As mentioned in my Thanksgiving post, it’s been a tradition in my family to smoke our turkey on a Weber kettle grill ever since I can remember. I would always look forward to helping my father get the grill going, preparing the smoking wood and watching the bird cook to golden perfection. The tradition continues and we had another great feast for the holiday this year! This process isn’t an exact science and I’ll do my best to take you through the steps you need to create this backyard wonder.
The first item you are going to need is a charcoal grill. I’m obviously partial to the Weber kettle but this can, of course, be done on a different brand/style; I’ve just never done it. Yet, if you give me some form of grill, charcoal and smoking wood, I’ll get the job done as long as we can fit the turkey on it!
Next, purchase a quality charcoal; I have to draw a line here as I only use Kingsford. Again, not to say there aren’t other great charcoal products out there, but I prefer the coals stamped with the “K.”
Finally, you need to select the type of wood you want to use for smoking. I’ve used hickory, mesquite, apple and pecan in the past. This year, I used fresh cherry wood that a friend of mine gave me after spitting some firewood…….it was terrific. You can purchase wood chips or chunks from the store ( I prefer the chunks, as they last longer) and make sure that you soak them in water for a good hour before using them, as it keeps them from igniting and not only burning too fast but also from torching your meat! You want the wood to smolder and smoke, not catch on fire.
Ok. Time to light the grill.
You need to set the grill up for indirect cooking, meaning you are going to place two piles of coals on each side of the grill. DO NOT put coals all the way around the perimeter of the grill: two piles and pick two sides that are opposite each other. The best way that I can estimate the size of a pile is two, double handfuls for each. Weber sells coal holders that are used for indirect cooking which I utilize; you fill each one and it works perfectly. Get your coals lit and let them ash over. There are so many methods for lighting charcoal…..use your favorite one. I haven’t used lighter fluid in years, but if you must, I cannot emphasize enough that you NEED to buy a quality fluid and allow it to BURN OFF COMPLETELY……don’t skimp and buy the cheap stuff. You can probably guess what brand I recommend……..Place a drip pan in between your coal piles and you are ready to start cooking!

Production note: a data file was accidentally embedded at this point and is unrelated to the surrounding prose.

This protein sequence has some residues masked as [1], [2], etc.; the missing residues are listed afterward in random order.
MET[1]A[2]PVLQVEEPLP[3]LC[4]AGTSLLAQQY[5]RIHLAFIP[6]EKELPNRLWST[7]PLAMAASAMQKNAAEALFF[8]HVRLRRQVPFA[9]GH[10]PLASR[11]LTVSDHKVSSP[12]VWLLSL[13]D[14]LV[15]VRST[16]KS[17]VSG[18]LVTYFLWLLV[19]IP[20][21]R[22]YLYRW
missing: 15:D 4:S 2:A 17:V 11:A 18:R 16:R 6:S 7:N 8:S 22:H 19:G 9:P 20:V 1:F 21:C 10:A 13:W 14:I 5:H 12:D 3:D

I’ll summarize the rest of the process in the recipe card below. Like I mentioned, this isn’t an exact science and if you’re new to this form of cooking, it can be a little confusing the first go around. Please feel free to ask as many questions as you would like and I’ll get back with you ASAP. Enjoy!
- 16-18 lb. turkey (thawed if purchasing frozen)
- Olive oil
- Garlic powder
- Poultry seasoning
- Meat thermometer
- Your favorite stuffing mix prepared to package directions.
- Take turkey out of packaging and remove neck and giblet package; rinse cavity and surface of the bird with water.
- Drizzle olive oil over the surface of turkey
- Sprinkle turkey liberally with salt, pepper, garlic, poultry seasoning, rosemary and thyme. Rub into the meat, coating all areas including the wings and legs.
- Lightly drizzle more oil over the turkey and rub all over for a second time
- Stuff the cavity of the bird with stuffing mix
- Insert the meat thermometer deep into the thickest part of the breast
- Prepare grill for indirect cooking with two piles of charcoal on opposite sides of each other with drip pan placed in between
- Light coals. Coals are ready when they are ashed over and white hot
- Add a handful of soaked smoking chips or 1 chunk of smoking wood to each coal pile
- Place turkey on grill, in between coal piles and over drip pan
- Cover and cook for 4-4.5 hours or until internal temperature reaches 180 degrees F; follow instructions on packaging,
- You will need to add more charcoal to each side, about a handful or two, every 30-45 minutes or as needed to maintain a grill temperature of 325-350 degrees F. Grill temperature will temporarily come down for several minutes each time you add coals, this is normal.